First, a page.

Moreover, the state has shown a peculiar tendency of frustrating the democratic aspirations of the people by sidelining their peaceful movements, all the while attempting to engage with armed resistance movements. Interestingly, an analysis of armed resistance movements spread over different parts of the country brings a curious fact to the forefront: That most of these movements started out as peaceful, democratic ones only to get converted into what they are today. Also one needs to keep in mind that the police forces, which are entrusted with the responsibility of maintaining law and order, are inefficient at the best and corrupt at the worst. Police posts are considered to be scary places in most of the rural and semi urban places in India. Most people are simply afraid of visiting the police to lodge a complaint because they fear of getting economically exploited.

Access to Justice

Then, there arises a different question as to whether people have recourse to the celebrated judicial process of the country. Firstly, the marginalized people have little or no access to the judiciary. Even if they reach the outer doors of the system, they soon discover their incapacities of bearing the enormous cost of litigation and the fat fees of the advocates. And finally, the courts are highly overburdened with never ending cases dragging on for decades. Thus even a simple case—say harassment by the local authorities—may take something like 20 years. In this whole scenario, so much so, the common man finds out it is better for him (her) to recourse to fate or karma than putting him (her) self to further risk.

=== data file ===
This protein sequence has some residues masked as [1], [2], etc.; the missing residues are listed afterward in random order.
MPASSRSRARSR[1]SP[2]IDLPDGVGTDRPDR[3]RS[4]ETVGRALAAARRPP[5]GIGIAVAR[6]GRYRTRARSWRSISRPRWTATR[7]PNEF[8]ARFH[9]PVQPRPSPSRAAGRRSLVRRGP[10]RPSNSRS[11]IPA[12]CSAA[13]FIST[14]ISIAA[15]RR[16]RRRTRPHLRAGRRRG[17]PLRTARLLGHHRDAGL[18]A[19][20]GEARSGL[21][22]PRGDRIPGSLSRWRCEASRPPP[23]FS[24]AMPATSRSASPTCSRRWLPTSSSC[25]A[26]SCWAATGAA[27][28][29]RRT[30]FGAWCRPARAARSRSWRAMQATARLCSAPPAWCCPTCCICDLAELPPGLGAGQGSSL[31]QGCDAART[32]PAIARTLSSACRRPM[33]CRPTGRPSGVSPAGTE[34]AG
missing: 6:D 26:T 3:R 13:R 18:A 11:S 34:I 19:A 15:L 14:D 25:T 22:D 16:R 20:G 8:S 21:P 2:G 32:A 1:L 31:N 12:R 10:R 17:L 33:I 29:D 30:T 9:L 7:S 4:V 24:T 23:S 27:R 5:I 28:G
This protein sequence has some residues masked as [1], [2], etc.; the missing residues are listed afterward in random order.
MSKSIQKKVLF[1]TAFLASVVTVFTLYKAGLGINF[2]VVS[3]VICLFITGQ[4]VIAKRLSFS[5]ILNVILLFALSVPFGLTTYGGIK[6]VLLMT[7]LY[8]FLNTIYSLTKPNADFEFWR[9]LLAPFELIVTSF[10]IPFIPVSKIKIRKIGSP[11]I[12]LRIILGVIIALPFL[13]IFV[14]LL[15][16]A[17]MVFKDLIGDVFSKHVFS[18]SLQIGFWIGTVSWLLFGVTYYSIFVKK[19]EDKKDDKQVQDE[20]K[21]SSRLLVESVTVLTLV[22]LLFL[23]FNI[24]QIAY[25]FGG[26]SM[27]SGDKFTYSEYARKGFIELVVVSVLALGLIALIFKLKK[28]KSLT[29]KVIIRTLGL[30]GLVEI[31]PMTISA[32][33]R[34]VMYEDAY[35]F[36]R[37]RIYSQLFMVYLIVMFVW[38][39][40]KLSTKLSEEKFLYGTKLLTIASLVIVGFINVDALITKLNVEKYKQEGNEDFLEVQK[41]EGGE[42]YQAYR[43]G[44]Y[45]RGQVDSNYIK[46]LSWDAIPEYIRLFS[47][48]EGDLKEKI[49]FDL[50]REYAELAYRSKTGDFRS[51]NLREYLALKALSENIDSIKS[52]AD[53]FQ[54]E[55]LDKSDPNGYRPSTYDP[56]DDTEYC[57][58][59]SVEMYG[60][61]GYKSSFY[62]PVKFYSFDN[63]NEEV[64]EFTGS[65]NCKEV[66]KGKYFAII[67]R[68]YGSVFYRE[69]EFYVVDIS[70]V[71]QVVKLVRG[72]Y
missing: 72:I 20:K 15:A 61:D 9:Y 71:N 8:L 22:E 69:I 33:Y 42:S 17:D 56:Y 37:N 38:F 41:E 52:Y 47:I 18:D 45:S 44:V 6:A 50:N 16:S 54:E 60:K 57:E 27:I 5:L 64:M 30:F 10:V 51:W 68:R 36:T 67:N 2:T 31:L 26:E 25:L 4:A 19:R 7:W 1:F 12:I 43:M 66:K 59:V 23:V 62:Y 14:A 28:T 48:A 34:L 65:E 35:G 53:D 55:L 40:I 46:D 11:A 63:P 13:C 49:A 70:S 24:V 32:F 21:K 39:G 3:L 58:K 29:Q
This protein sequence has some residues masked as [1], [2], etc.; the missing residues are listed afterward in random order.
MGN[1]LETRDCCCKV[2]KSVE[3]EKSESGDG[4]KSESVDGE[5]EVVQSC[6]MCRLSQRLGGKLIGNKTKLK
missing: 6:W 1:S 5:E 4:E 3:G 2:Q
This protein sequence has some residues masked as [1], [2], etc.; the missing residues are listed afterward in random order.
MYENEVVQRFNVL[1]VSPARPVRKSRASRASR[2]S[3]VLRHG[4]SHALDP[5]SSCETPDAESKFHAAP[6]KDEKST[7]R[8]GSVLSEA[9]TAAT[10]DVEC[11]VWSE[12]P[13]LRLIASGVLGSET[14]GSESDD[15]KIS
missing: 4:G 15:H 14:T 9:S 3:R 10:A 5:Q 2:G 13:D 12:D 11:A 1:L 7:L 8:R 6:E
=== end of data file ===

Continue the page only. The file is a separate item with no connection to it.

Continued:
Also, the Indian police have never been reputed for being impartial and contrarily known to be easily influenced by anything from money, muscle power of feudal land lords in the countryside to caste-based and communal biases and prejudices. One of the best illustrations would be the Delhi police ‘looking the other way’ when Sikhs were being massacred by rioters in 1984; or more recently in 2002 when the Gujarat police ‘allowed’ the right wing Hindu forces to unleash a chilling spell of terror on the Muslims including butchery and burning people alive, rape, looting and chasing away traumatized survivors from their homes and villages. Similarly, the Supreme Court in a recent verdict convicted 19 Provincial armed constabulary men of the Uttar Pradesh police for killing more than 40 Muslims in cold blood and throwing their bodies into a canal. Under these circumstances it is rather futile to query whether a poor person in need would opt to contact the police or not.